Oft expectation fails, and most oft where most it promises; and oft it hits where hope is coldest; and despair most sits.

11 Feb

In an attempt to soothe my aching head over my impending unemployment, I did some shopping on the weekend. (Most was needed stuff, and not for me. Sigh)

I picked up some cheap books-the bookstore having a 4 for 10$ sale, which makes it a “who cares if it sucks” sale.

One book in particular caught my eye, “A Year and a Day“, by Leslie Pietrzyk. It’s the story of a 15 year old girl whose mother kills herself, parking her car in the path of an oncoming train.

And oh, it makes me cry on the bus almost every morning so far.

I’ve searched for books on motherloss that would really hit the right tone, and for the most part, they don’t. They try to hard, they don’t understand the little missing pieces, or the fact that the larger hurt is underscored by the silences death brings. This book…it brings us to them. Tearing the house apart searching for recipes-I’ve done that myself, searching high and low for that crumbling Five Roses cookbook my mother had when first married, marked by flour and grease and her fingers. I never found it.

The anger. The lashing out in strange ways, at friends, at those who profess to care but have problems (seemingly) less than your own. The repentance. The confusion. The utter inability to process something as simple as Christmas. Having to be the adult. Having to not say what you want to say, wanting to scream at the top of your lungs,

“She’s DEAD! Not lost, not passed away. GONE.”

The vestiges of my former self, my younger, more fragile doppelganger, they live in this book. My memories came alive reading this, tears spring unbidden at the repeated “I’m fine.” through the book, the mirror of my adolescence, the constant refrain of “I’m ok, I’m fine” when all I wanted to do was fall into the arms of the speaker.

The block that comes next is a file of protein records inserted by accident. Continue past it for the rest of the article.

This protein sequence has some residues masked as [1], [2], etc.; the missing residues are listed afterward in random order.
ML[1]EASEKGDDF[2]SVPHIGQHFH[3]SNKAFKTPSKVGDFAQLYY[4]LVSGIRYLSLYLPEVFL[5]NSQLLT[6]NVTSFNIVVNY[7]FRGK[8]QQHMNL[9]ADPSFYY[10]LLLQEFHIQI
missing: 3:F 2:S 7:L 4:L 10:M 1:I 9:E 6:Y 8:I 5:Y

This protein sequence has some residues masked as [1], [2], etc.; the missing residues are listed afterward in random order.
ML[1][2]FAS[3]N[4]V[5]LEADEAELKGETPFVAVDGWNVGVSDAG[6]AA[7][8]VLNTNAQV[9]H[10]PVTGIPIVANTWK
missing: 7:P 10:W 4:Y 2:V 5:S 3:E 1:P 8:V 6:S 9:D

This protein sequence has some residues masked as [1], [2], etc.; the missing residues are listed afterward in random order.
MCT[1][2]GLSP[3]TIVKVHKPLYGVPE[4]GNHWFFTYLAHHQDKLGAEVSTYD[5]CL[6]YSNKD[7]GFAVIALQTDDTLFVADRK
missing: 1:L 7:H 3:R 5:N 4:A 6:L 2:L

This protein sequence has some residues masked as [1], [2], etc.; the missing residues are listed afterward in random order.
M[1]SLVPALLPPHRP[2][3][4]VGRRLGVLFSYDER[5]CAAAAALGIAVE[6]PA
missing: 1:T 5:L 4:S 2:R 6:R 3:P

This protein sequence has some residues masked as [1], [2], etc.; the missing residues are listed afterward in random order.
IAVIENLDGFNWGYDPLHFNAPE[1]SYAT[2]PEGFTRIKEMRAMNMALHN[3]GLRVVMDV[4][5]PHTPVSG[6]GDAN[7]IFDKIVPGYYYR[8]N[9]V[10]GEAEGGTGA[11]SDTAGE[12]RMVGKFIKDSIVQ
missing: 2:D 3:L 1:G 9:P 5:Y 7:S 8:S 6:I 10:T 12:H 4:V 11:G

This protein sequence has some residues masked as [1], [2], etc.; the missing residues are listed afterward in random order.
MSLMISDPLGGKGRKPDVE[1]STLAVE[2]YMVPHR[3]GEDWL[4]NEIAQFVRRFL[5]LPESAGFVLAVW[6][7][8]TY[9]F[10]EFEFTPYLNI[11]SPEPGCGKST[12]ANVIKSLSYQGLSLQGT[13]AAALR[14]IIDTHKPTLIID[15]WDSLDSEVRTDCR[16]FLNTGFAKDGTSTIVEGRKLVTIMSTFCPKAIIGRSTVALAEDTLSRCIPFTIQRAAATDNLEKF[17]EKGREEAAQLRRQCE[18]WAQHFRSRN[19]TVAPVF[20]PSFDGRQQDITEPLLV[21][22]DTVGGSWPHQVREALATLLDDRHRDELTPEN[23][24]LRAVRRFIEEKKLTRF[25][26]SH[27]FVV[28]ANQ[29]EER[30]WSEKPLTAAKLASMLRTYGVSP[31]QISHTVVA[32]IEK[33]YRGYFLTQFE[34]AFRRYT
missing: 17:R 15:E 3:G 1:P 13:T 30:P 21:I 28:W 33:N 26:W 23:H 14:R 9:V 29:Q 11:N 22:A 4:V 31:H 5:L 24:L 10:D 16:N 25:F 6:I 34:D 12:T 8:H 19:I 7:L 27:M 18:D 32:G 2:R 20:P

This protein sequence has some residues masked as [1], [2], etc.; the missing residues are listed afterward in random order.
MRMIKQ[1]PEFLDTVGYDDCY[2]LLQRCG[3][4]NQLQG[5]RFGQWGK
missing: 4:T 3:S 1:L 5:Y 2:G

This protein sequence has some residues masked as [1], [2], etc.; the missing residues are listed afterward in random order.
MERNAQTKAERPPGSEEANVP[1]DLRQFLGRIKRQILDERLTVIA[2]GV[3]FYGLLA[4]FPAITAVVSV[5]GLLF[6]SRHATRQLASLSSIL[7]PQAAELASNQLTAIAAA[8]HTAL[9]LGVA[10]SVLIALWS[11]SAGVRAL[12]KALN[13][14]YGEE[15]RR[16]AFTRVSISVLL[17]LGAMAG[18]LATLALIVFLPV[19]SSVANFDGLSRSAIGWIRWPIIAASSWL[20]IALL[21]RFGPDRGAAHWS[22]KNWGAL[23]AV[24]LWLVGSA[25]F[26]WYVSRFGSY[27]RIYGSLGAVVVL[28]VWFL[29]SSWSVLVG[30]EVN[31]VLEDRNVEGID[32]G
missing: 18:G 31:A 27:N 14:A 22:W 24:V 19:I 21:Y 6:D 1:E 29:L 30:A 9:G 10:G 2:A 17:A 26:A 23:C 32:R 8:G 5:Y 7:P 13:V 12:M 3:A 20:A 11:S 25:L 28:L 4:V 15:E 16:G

Alice, the girl in this book, she can’t fall either, the hurt in her heart far stronger than the need for comfort. The dry distance between her needs and wants, and the crippling prison grief becomes, especially at so young an age. Her need to comfort, and almost protect the pregnant 16 year old Paula, her helplessness. Her scorn for the one person she lets in, the one person who allows her to mimic her mother, Joe Fry. Her sweet pleasure in his gift of an acorn for her pocket, as she fiddles.

I could have been Alice. Well, except for the part where her dead mother speaks to her.

There’s a part where her brother has ran to Boston, and returned, and he’s talking about how he thought he saw her in a crowd, but realized it wasn’t her, and that this, THIS was when he knew she really wasn’t coming home.

I’ve seen my mother, in faces, side profiles, coats. And realized that despite not remembering her, not much at all, her face was imprinted on me, her movements. She’s never coming back either.

Seeing this written, truly seeing it as I have, it’s a blessing. It’s recognition.

It’s like home.

*********************

Yes, I am losing my job.

Some of it’s performance. Some of it’s having a poor manager, some is the needs of the business are outstripping my abilities. There’s a lot to it, most of which I don’t wish to get into publicly. I will say that as someone who has been with a company for over 8 years, it hurts. It hurts how this company treats tenured employees, and seems to consider tenure and accomplishment meaningless unless you’re an ass kisser.

I was once passionate about my job-loved it, loved that I helped action change for millions of customers. But in the last few years, that was smothered, as my job became more about making things “look good” than about actual change for Joe customer on the street. Things changed, my manager changed, and I no longer felt part of any team. Just another sucker doing shit work for a paycheck.

It hurts. I’ve been so proud keeping a job for this long, many years of it unmedicated, and succeeding that way. It’s almost like things only went south once I started achieving some measure of stability. Go figure. But I’ll never be uber organized, I’ll never be perfect, especially under pressure. I recognize these things in me, and realize that now, this isn’t the place for me, and at least for the time being, I need a job where I can just enjoy helping someone, a job which doesn’t find me working on the weekend and after “work” on a regular basis.